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International Journal of Endocrinology
Volume 2015 (2015), Article ID 156375, 5 pages
http://dx.doi.org/10.1155/2015/156375
Clinical Study

Changes in Serum TSH and T4 Levels after Switching the Levothyroxine Administration Time from before Breakfast to before Dinner

1Department of Clinical Pharmacy, Faculty of Pharmacy, Mazandaran University of Medical Sciences, Sari, Mazandaran Province, Iran
2Pharmaceutical Sciences Research Center, Mazandaran University of Medical Sciences, Sari, Mazandaran Province, Iran
3Diabetes Research Center, Mazandaran University of Medical Sciences, Sari, Mazandaran Province, Iran
4Department of Pharmaceutics, Faculty of Pharmacy, Mazandaran University of Medical Sciences, Sari, Mazandaran Province, Iran
5Student Research Committee, Mazandaran University of Medical Sciences, Sari, Mazandaran Province, Iran
6Department of Clinical Pharmacy, Faculty of Pharmacy, Urmia University of Medical Sciences, Urmia, Iran

Received 24 February 2015; Revised 25 May 2015; Accepted 28 May 2015

Academic Editor: Constantinos Pantos

Copyright © 2015 S. Ala et al. This is an open access article distributed under the Creative Commons Attribution License, which permits unrestricted use, distribution, and reproduction in any medium, provided the original work is properly cited.

Abstract

Background. Levothyroxine is commonly used in the treatment of patients with hypothyroidism. Levothyroxine is most often administered in the morning, on an empty stomach, in order to increase its oral absorption. However, many patients have difficulties taking levothyroxine in the morning. Aim. The aim of this study was evaluating the effect of changing levothyroxine administration time from before breakfast to before dinner on the serum levels of TSH and T4. Subjects and Methods. Fifty patients between 18 and 75 years old with hypothyroidism were included in the study and were randomly divided into two groups. Each group received two tablets per day (one levothyroxine tablet and one placebo tablet) 30 minutes before breakfast and 1 hour before dinner. After two months, the administration time for the tablets was changed for each group, and the new schedule was continued for a further two-month period. The serum TSH and T4 levels were measured before and after treatment in each group. Results. Changing the levothyroxine administration time resulted in 1.47 ± 0.51 µIU/mL increase in TSH level () and 0.35 ± 1.05 µg/dL decrease in T4 level (). Conclusions. Changing the levothyroxine administration time from before breakfast to before dinner reduced the therapeutic efficacy of levothyroxine.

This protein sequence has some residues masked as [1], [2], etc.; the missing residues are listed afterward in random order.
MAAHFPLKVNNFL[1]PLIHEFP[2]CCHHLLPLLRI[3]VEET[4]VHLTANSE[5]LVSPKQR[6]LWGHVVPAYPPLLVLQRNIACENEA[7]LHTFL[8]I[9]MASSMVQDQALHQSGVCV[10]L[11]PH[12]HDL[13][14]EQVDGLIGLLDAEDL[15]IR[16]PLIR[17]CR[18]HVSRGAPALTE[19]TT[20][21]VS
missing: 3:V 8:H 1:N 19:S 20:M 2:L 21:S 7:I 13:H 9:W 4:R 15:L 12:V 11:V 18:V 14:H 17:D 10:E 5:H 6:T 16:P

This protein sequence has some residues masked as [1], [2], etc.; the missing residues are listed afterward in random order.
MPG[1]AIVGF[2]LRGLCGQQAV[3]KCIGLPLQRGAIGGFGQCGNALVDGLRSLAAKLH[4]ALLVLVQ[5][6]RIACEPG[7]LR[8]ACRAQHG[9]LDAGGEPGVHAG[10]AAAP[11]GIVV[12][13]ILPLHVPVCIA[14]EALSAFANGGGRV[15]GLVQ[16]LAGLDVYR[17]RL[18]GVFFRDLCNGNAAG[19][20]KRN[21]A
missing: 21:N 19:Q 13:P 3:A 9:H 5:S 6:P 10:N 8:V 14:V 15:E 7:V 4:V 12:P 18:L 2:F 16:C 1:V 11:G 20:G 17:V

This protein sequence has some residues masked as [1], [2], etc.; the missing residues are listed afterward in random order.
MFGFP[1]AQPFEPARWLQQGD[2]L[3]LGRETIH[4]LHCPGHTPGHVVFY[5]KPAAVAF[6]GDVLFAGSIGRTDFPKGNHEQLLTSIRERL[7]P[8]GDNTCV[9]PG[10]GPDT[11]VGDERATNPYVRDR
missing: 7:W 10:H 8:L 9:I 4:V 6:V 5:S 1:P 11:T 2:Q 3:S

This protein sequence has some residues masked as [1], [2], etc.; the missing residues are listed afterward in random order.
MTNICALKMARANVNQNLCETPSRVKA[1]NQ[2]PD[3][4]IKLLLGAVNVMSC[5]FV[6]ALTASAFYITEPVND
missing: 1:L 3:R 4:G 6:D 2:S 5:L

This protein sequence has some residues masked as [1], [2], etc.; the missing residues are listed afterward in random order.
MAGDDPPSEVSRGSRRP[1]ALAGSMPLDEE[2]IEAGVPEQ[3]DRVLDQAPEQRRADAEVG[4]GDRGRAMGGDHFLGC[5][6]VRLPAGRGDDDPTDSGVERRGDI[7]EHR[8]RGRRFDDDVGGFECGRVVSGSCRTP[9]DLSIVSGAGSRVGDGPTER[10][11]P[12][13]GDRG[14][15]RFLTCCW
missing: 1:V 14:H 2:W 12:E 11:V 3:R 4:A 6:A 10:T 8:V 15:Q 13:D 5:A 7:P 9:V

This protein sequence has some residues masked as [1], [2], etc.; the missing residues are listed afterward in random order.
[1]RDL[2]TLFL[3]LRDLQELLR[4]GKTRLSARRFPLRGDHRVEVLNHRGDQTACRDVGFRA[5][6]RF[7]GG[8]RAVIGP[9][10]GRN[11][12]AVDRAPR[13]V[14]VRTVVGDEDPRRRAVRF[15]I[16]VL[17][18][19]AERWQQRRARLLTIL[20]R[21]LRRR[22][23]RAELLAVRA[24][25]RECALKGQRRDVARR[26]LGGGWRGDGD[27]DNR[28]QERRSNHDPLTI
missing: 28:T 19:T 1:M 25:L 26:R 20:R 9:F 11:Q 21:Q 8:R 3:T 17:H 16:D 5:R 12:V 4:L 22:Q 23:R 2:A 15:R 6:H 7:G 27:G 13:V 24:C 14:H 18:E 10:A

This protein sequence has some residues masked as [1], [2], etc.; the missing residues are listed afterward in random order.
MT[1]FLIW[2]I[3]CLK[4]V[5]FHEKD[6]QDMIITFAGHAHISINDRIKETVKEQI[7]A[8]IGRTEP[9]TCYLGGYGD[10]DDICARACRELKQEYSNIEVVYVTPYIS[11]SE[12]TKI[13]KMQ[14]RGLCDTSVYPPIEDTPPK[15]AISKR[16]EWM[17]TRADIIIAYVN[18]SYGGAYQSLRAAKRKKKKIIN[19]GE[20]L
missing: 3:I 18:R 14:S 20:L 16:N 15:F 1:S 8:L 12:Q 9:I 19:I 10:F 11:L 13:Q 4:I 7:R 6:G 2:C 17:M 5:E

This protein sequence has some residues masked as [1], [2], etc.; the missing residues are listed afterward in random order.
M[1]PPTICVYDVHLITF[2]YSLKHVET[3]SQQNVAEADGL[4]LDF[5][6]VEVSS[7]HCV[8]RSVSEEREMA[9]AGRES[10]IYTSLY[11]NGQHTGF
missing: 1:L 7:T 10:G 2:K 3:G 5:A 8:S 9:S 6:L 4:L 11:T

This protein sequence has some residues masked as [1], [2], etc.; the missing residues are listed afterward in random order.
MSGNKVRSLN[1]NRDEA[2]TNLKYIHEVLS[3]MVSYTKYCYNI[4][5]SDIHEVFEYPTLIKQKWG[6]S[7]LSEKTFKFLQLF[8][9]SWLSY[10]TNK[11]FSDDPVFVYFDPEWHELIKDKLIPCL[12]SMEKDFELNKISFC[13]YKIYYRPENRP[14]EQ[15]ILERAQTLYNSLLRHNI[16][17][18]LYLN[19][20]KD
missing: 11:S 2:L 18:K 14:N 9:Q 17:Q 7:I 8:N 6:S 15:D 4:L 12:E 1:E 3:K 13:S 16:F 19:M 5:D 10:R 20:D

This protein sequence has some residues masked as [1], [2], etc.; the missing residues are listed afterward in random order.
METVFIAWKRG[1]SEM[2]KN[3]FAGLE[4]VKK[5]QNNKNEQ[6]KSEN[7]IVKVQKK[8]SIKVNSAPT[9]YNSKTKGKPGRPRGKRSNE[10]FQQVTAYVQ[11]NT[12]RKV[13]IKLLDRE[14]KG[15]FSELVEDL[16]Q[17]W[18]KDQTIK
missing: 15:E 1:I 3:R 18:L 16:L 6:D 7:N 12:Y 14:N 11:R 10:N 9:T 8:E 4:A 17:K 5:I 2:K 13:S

1. Introduction